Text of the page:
Taivalsaari’s paper highlights that the class-based worldview (programmatic or otherwise) is Aristolean. Aristotle’s class-based worldview had two major flaws:
- He made the assumption that there is a universal taxonomy; and
- The “class” (perfect type) is more real than the “instance” (the concrete example of the type).
Both of these assumptions were challenged in later Wittgenstein’s work. Despite that much of what the later Wittgenstein wrote did not make much sense, it is surprising to find, in his Philosophical Investigations, an explanation of how nuanced the Aristolean picture is when he considers the meaning and definition of “game”. Due to these nuisances, Wittgenstein ended-up to opt for the idea of family resemblances or prototypes.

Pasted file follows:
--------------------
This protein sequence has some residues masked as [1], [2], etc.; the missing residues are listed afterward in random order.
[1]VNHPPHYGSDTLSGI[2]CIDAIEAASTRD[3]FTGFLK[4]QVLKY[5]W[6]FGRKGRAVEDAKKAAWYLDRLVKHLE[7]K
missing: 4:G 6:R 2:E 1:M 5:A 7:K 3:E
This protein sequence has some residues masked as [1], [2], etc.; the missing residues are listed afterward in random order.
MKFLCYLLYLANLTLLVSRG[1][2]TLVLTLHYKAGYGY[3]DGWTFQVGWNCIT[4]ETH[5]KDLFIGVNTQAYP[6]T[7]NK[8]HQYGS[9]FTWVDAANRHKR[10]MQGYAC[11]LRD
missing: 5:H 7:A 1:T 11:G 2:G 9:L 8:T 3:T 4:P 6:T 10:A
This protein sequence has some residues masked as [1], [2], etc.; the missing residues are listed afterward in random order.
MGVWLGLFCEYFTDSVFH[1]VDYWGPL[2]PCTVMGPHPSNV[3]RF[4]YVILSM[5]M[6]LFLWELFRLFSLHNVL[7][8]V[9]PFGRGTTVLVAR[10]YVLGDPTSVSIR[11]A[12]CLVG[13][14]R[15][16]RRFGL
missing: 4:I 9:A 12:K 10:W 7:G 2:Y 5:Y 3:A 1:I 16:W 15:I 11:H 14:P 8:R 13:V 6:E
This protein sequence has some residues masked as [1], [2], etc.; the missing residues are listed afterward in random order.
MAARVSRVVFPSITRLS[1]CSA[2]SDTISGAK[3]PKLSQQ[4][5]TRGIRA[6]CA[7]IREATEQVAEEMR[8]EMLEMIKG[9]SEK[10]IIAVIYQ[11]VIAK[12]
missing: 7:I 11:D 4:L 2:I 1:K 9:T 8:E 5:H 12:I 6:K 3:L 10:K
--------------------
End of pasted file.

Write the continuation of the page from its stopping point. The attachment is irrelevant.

Taivalsaari claims that Aristotle is the conceptual father of class-based object-oriented programming, whereas the work of Wittgenstein has served as an inspiration for the alternative prototype-based approach. Given this, Taivalsaari argues that class-based object-oriented programming suffers the same defects as the Aristolean worldview. Furthermore, many programmers are unaware of this.